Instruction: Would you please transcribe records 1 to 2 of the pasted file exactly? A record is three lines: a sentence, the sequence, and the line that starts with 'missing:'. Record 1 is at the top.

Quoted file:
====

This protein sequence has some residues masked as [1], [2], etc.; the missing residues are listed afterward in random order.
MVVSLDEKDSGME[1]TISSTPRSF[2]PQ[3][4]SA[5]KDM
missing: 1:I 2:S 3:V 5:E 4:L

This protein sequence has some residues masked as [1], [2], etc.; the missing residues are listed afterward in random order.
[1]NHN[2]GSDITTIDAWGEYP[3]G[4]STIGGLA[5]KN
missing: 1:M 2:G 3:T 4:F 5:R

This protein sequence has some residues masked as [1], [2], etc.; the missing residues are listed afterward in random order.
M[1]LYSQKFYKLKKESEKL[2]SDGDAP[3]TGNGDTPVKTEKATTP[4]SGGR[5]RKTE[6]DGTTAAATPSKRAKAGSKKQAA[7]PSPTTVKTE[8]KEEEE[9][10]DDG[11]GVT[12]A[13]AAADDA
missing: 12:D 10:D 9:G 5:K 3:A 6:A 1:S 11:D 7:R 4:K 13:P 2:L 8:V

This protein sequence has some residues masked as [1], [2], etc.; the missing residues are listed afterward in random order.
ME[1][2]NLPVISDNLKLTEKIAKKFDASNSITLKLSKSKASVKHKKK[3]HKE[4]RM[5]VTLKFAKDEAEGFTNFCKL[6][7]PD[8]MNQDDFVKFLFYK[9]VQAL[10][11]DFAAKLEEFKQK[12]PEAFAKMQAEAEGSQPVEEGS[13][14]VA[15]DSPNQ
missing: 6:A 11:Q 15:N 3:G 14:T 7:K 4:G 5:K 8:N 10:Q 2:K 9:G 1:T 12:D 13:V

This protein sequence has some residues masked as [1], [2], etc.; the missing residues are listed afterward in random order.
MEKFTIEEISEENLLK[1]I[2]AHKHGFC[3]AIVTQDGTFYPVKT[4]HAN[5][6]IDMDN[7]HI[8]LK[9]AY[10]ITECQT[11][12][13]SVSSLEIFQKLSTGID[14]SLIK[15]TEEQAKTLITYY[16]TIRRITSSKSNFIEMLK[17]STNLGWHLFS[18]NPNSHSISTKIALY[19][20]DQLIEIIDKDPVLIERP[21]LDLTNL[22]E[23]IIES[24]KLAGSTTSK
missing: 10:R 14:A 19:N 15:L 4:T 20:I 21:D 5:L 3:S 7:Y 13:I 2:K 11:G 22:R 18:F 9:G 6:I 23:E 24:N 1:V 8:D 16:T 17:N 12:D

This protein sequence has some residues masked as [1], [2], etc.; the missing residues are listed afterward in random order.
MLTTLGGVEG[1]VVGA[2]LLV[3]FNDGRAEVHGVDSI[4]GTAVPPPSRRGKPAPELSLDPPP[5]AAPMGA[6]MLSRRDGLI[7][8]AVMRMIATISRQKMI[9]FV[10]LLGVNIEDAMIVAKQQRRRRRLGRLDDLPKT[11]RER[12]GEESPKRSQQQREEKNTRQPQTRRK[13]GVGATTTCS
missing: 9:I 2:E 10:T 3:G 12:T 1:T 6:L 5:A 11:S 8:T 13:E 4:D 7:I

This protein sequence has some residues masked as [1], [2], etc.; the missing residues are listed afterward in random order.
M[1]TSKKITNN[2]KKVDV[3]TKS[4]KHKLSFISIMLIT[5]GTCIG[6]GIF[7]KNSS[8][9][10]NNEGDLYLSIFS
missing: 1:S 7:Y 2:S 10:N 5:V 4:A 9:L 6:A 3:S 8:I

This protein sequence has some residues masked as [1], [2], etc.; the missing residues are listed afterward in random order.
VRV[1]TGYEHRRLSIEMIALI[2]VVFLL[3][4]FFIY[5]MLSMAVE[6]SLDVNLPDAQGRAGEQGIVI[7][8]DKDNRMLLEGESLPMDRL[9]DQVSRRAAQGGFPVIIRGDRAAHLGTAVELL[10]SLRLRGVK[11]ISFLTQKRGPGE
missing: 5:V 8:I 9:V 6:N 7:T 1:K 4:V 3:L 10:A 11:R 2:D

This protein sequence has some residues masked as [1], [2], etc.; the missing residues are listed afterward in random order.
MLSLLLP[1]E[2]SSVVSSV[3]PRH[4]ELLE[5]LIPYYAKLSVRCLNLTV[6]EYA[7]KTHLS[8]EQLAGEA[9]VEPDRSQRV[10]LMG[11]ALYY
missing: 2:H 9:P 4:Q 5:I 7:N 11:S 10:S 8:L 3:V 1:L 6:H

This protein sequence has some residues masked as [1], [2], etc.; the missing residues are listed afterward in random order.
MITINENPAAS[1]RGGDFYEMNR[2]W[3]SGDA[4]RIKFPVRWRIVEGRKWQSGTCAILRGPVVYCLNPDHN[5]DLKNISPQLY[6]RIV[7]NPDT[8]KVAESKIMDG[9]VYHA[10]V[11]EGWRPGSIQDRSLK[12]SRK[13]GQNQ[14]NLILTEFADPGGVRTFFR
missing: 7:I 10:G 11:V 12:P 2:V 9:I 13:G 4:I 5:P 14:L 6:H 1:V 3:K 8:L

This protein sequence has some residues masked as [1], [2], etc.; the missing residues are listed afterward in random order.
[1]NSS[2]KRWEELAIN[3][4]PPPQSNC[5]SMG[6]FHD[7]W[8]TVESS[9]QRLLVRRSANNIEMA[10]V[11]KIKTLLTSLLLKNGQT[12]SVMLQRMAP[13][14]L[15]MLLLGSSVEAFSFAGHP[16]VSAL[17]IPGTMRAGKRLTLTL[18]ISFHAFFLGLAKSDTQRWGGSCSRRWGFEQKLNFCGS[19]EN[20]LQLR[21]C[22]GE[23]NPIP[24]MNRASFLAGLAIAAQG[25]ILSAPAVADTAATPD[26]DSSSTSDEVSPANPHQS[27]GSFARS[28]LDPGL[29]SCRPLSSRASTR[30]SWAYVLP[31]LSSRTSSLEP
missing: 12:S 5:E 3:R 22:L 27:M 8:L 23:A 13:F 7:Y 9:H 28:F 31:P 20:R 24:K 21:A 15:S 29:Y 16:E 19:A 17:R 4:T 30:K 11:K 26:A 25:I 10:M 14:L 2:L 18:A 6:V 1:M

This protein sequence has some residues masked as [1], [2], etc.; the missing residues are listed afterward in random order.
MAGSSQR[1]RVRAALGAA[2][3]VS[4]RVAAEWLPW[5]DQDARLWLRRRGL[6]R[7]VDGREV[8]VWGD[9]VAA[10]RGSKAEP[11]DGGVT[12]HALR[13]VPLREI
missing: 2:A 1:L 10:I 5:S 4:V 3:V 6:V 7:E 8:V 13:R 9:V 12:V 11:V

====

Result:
This protein sequence has some residues masked as [1], [2], etc.; the missing residues are listed afterward in random order.
MVVSLDEKDSGME[1]TISSTPRSF[2]PQ[3][4]SA[5]KDM
missing: 1:I 2:S 3:V 5:E 4:L

This protein sequence has some residues masked as [1], [2], etc.; the missing residues are listed afterward in random order.
[1]NHN[2]GSDITTIDAWGEYP[3]G[4]STIGGLA[5]KN
missing: 1:M 2:G 3:T 4:F 5:R